Even though he didn't know exactly how big a gem he'd drafted, Thibault expected Meesseman to make the team in 2013. She had no such belief.

"She brought enough clothes for two weeks," Thibault recalled. "She thought I was going to cut her and send her home. She had no idea she could make this league. She is very unpretentious. She just thought, 'Oh, I'll go see what it's like.' "

Meesseman's mother, Sonja, was also a very good basketball player in Belgium, but more a true center. Meesseman can hit face-up shots and post up, and she sees the court well. And, as already established, she loves to pass.

Her first season in the WNBA, Meesseman came off the bench and averaged 4.4 points. But she's been a starter ever since, averaging 10.1 points in 2014, 11.6 in 2015 and 15.2 in 2016. Then in 2017, the Mystics traded for Delle Donne, and the duo clicked. Delle Donne averaged 19.7 points that season, Meesseman 14.1.

Last season, Meesseman knew she needed a break. Even though she was just 25 then, she'd been playing almost year-round for six years. She stayed home, trained with her national team and spent time with her family. She watched from afar and was proud of the Mystics for making the WNBA Finals.

Seattle swept Washington, but everyone was thinking the same thing: Wait until Emma gets back. Except her, of course. She didn't see herself as the potential missing piece to a championship, because that's just not her personality. But Delle Donne and Thibault knew that was the case. So did fellow Belgian national team member Kim Mestdagh, who is also playing for the Mystics this season.

"She's really, really, really down to earth -- maybe sometimes a little bit too much," Mestdagh said. "It wouldn't be bad if she knew how great she was and how much she means for us in Belgian basketball. Sometimes we're like, 'You are Emma. The Emma.' "

"They have really learned this year how to play off each other. ... They know they can make each other better. Those two together can be as good as there is in this league." Mike Thibault, on Elena Delle Donne and Emma Meesseman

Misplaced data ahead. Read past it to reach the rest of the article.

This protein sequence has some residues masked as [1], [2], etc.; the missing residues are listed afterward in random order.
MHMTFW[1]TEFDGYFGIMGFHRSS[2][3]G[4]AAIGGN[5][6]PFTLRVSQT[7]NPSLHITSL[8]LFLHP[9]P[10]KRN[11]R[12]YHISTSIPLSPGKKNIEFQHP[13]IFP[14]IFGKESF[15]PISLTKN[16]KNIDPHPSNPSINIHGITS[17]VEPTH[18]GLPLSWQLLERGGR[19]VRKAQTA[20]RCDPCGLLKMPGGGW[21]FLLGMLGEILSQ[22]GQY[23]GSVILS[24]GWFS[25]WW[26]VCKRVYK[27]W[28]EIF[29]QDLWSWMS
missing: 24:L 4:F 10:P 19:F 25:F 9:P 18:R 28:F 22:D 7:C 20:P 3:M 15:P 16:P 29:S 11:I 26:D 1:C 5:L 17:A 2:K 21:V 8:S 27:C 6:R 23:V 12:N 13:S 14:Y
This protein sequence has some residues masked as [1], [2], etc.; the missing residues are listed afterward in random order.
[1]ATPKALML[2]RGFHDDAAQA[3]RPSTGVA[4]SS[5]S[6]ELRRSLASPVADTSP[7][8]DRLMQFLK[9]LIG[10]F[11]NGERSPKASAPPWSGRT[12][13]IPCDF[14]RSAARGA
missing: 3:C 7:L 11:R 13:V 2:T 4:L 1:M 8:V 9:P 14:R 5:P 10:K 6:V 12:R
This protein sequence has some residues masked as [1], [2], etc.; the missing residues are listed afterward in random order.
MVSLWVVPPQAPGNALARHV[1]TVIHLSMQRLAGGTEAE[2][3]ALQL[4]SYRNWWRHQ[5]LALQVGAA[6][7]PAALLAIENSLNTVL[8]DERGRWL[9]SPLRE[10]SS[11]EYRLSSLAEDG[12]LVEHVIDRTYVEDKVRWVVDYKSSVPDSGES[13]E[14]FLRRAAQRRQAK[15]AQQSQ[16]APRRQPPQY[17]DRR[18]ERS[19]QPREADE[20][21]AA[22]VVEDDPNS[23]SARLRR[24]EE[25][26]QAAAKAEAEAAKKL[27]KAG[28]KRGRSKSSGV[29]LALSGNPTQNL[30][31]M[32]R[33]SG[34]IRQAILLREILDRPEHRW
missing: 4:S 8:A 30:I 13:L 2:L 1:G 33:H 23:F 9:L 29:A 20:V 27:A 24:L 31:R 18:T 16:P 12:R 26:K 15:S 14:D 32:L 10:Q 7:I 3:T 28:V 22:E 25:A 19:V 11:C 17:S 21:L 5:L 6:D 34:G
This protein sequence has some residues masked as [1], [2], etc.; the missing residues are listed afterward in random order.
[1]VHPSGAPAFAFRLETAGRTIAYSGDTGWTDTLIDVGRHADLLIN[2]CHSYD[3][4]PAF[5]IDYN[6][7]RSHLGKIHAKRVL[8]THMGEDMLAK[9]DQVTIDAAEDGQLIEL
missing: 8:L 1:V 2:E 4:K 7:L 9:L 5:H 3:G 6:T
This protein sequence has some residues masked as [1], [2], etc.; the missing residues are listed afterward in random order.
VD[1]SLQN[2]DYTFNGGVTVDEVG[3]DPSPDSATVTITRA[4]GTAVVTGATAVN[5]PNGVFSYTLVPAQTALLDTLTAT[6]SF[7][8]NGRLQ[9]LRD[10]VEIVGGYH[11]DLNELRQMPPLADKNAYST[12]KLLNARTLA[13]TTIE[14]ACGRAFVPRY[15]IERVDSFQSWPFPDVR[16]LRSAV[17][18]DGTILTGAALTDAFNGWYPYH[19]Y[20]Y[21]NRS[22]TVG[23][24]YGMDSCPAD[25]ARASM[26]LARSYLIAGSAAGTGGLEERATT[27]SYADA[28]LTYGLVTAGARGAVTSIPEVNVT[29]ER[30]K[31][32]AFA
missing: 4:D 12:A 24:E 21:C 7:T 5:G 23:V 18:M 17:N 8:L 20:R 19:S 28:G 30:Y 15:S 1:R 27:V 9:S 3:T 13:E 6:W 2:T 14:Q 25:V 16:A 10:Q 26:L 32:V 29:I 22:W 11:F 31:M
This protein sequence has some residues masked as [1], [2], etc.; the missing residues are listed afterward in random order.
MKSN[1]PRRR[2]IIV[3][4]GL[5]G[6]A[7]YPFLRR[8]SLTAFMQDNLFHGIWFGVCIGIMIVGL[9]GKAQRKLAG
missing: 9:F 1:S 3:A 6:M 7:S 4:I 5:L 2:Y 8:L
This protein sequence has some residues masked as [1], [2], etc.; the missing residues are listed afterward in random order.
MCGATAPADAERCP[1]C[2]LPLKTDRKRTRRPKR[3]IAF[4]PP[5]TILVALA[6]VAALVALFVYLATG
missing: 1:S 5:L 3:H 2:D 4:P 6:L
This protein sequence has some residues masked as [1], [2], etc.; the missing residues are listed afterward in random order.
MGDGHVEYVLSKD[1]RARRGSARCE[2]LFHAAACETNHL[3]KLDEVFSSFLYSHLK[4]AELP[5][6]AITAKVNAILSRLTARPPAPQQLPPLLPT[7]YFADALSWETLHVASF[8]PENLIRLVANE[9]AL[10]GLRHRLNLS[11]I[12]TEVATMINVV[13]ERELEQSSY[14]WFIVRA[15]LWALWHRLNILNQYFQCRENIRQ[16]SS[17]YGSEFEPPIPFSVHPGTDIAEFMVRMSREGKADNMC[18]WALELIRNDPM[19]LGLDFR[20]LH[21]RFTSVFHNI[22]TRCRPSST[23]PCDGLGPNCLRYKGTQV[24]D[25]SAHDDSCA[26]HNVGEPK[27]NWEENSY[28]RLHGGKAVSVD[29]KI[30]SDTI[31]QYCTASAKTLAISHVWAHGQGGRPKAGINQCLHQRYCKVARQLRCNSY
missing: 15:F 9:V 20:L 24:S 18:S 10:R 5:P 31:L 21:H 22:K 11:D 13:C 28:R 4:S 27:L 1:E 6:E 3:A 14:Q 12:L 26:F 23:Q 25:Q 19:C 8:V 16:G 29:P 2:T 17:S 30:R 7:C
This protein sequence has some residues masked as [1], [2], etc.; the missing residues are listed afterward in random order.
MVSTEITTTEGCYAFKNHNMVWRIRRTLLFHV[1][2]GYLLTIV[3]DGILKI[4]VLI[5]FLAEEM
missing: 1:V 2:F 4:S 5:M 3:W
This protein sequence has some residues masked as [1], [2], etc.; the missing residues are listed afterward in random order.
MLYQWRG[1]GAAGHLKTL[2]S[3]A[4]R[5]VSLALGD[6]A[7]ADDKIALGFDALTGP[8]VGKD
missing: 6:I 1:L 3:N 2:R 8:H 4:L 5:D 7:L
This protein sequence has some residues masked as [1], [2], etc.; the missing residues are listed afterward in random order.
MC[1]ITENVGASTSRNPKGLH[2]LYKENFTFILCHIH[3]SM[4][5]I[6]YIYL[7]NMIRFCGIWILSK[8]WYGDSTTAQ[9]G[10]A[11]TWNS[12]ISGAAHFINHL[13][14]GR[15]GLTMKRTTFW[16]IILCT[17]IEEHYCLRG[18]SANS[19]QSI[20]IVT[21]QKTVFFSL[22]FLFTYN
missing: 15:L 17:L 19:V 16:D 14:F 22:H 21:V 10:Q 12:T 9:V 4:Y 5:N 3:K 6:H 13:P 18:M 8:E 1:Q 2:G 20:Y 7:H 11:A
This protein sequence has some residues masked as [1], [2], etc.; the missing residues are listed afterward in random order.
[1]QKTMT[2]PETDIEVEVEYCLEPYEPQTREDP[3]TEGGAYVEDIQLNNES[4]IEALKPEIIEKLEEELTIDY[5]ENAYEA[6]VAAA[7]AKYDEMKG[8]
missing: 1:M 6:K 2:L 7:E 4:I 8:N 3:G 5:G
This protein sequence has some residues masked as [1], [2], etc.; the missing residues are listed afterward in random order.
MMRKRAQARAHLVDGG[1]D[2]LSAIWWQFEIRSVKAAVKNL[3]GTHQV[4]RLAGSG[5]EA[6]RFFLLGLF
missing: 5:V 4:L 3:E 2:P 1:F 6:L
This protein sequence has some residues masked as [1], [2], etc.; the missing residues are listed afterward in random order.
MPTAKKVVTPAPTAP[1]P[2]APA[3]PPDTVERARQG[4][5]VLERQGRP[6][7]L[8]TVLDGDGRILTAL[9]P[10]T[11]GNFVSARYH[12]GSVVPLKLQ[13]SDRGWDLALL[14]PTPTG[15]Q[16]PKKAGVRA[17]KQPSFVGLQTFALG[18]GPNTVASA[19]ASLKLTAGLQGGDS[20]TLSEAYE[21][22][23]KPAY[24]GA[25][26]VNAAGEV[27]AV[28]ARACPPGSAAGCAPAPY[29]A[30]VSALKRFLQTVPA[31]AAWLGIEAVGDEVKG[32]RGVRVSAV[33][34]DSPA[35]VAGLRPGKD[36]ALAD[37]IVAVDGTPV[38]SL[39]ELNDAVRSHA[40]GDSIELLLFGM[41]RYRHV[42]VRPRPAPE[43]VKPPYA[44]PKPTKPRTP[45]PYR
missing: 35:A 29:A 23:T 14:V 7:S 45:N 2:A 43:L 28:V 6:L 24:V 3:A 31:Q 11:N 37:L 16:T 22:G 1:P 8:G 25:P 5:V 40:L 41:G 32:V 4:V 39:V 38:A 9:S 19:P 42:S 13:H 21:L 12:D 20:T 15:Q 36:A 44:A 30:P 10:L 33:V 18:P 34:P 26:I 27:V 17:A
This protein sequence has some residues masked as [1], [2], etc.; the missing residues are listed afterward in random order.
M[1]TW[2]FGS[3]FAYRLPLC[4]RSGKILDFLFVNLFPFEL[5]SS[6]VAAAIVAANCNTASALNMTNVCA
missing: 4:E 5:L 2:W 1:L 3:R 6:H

The Mystics have worked on convincing her of that, too. This season, although she was away for 11 games with the Belgian team during the European championships, she's been a crucial piece for Washington, averaging 13.1 points, 4.2 rebounds and 3.2 assists in the regular season. And now she's led the way in the playoffs as the Mystics are a victory from their second consecutive WNBA Finals.

"I was 19 when I came here, so I've learned in every single aspect of the game and just about life," Meesseman said. "I've met a lot of different people that have helped me on my way. I try to learn from all the players I play with; how they look at the game."

Teammate LaToya Sanders said the essence of Emma is, "She's got the mindset of a kid who's just started playing sports, and they just want to play all day long. Even though she's been playing professionally since she was a teenager.

"She's the one who gets mad when we have two days off. She doesn't mind the first day, but then she's like, 'I need to practice.' She still finds the joy in just playing."

Meesseman said she will tell her mom once again before Sunday's Game 3 (5 p.m. ET, ESPN2) to just get a good night's sleep, but she knows she'll probably wake up as usual. And with the way Meesseman has been playing, it's something her mom doesn't want to miss.